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Bizarre moment British tourist clinging to a buoy two miles off the Thai coast flags down a boat

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Bizarre moment British tourist clinging to a buoy two miles off the Thai coast flags down a boat after ‘going for a morning swim’

  • Video shows apparently intoxicated Briton clinging to yellow buoy off Thai coast
  • Briton seen raising his thumb at passing boat before being rescued from buoy

This is the bizarre moment a British tourist who was clinging to a buoy two miles of the Thai coast flagged down a boat after he thought it would be a ‘good idea’ to go for a morning swim.

Video shows the apparently intoxicated holidaymaker standing on the yellow float in his swimming shorts near the party city of Pattaya at around 7am on March 29. 

The Briton is seen smiling and did not seem to be in distress as he raised his thumb and waved at the passing boat in an effort to catch a ride.

The tourist, who did not give is name, wobbled slightly as he launched himself off the buoy to swim to the boat.

Video shows him clambering onto the boat and staggering on the deck while trying to catch his breath.

The British tourist was found clinging to buoy

The British tourist was rescued by local man

This is the bizarre moment a British tourist who was clinging to a buoy two miles of the Thai coast flagged down a boat after he thought it would be a ‘good idea’ to go for a morning swim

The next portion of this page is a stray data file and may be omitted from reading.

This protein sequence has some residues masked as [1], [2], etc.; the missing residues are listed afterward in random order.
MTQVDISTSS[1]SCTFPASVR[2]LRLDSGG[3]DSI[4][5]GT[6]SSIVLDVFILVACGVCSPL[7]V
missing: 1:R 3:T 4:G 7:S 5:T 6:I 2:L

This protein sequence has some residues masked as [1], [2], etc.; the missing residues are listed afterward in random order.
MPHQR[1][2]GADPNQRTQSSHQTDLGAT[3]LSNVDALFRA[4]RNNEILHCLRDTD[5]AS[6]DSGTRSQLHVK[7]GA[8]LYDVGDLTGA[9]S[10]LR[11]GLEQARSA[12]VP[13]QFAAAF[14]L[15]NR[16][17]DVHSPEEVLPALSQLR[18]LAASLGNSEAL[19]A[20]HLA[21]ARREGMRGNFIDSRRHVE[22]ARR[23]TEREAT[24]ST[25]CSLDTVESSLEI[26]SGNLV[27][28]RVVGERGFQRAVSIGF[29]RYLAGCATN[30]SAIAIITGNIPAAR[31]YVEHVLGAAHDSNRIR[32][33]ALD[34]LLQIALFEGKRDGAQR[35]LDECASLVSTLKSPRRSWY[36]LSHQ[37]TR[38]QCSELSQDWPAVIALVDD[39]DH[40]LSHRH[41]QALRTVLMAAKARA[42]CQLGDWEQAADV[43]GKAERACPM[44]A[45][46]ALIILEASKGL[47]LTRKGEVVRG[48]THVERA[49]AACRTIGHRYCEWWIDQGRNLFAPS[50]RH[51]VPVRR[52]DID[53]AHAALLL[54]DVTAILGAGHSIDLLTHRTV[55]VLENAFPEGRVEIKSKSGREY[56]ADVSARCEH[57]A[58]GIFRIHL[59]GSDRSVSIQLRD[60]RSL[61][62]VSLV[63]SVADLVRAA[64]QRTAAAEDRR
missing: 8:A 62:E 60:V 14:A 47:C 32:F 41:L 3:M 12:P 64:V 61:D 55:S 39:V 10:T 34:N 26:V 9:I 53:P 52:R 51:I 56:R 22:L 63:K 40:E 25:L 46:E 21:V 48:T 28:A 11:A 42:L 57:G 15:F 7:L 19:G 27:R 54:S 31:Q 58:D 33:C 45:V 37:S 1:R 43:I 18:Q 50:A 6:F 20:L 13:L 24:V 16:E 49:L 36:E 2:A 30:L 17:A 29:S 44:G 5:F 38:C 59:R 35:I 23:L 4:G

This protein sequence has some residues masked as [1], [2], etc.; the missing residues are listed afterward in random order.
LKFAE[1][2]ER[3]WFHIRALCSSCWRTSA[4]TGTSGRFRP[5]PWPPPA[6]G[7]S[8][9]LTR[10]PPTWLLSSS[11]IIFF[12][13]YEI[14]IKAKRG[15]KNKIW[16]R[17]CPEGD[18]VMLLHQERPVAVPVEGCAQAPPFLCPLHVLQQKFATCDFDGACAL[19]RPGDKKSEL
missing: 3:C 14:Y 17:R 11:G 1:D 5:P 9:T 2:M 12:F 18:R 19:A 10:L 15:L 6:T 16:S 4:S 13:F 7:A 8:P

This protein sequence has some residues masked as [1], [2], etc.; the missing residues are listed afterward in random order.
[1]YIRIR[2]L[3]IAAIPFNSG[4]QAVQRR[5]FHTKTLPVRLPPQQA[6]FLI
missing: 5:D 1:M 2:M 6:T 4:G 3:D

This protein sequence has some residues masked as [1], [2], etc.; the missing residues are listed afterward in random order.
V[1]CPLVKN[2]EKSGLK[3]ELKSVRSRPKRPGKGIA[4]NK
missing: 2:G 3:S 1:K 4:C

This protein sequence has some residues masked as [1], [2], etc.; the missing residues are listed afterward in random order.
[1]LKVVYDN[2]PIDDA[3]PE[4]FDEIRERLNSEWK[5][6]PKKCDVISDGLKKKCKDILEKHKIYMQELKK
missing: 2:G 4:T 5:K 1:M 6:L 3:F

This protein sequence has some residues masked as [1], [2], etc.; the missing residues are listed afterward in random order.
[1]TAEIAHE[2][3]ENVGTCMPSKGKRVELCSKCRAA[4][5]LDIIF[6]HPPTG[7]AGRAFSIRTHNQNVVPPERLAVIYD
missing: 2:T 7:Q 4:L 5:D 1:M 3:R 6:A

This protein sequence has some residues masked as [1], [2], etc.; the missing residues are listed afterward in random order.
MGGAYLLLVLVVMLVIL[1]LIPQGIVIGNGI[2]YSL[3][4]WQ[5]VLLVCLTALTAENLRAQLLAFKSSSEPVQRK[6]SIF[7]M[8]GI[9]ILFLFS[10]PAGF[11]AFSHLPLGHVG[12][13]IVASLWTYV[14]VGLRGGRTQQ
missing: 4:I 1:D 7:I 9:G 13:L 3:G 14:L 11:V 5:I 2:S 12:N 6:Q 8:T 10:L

Video shows him clambering onto the boat and staggering on the deck while trying to catch his breath

Video shows him clambering onto the boat and staggering on the deck while trying to catch his breath

The Briton, who appeared unsteady on his feet, told the captain of the boat: ‘I wake up, I go ‘oh good idea for a swim’.’  

‘I swim, swim, swim and then,’ the Brit said before stopping to catch his breath.

The holidaymaker then asked the captain of the boat: ‘You fish? You do tourists?’

Boat captain Charawat Rasrikrit said the young man was unhurt and he returned him back to his hotel on the beach.

Rasrikrit said: ‘I went to the temple early in the morning because it was a Buddhist holy day. 

‘I drove my boat and did not expect to see tourist. He was waving at me and said he could not swim back.

‘Maybe the Buddha took me to that area of the sea to help him. It was a holiday, not many boats would pass by him if I didn’t come.

The boat captain added: ‘I see a lot of tourists get into trouble here. I thought that maybe he had been out partying the night before and was still in a good mood in the morning. 

‘He was probably still a little bit drunk. A lot of tourists behave strangely when they come here.’

Boat captain Charawat Rasrikrit (pictured) said the young man was unhurt and he returned him back to his hotel on the beach

Boat captain Charawat Rasrikrit (pictured) said the young man was unhurt and he returned him back to his hotel on the beach

Pattaya on the east coast of Thailand is best known for its chaotic nightlife and round-the clock adult industry.

Military top brass from Bangkok have been trying for several years to clean up Pattaya, dubbed the ‘sex capital’ of the world.

They are battling to kick out badly behaving Brits and Aussies, and turn the region into a family-friendly resort to tap into lucrative family markets in China, India and Russia.

However, they face an uphill struggle against its entrenched 24-hour sex industry and endemic corruption that allows it to continue unabated.

The bars – many of which are run by British ex-pats and function as shop windows for prostitutes – along with massage parlours and street workers are also a lucrative part of the tourism industry.

Before the pandemic, the industry accounted for 21 percent of Thailand’s annual GDP, generating 1.8 trillion baht (52.3 billion USD) in revenue.

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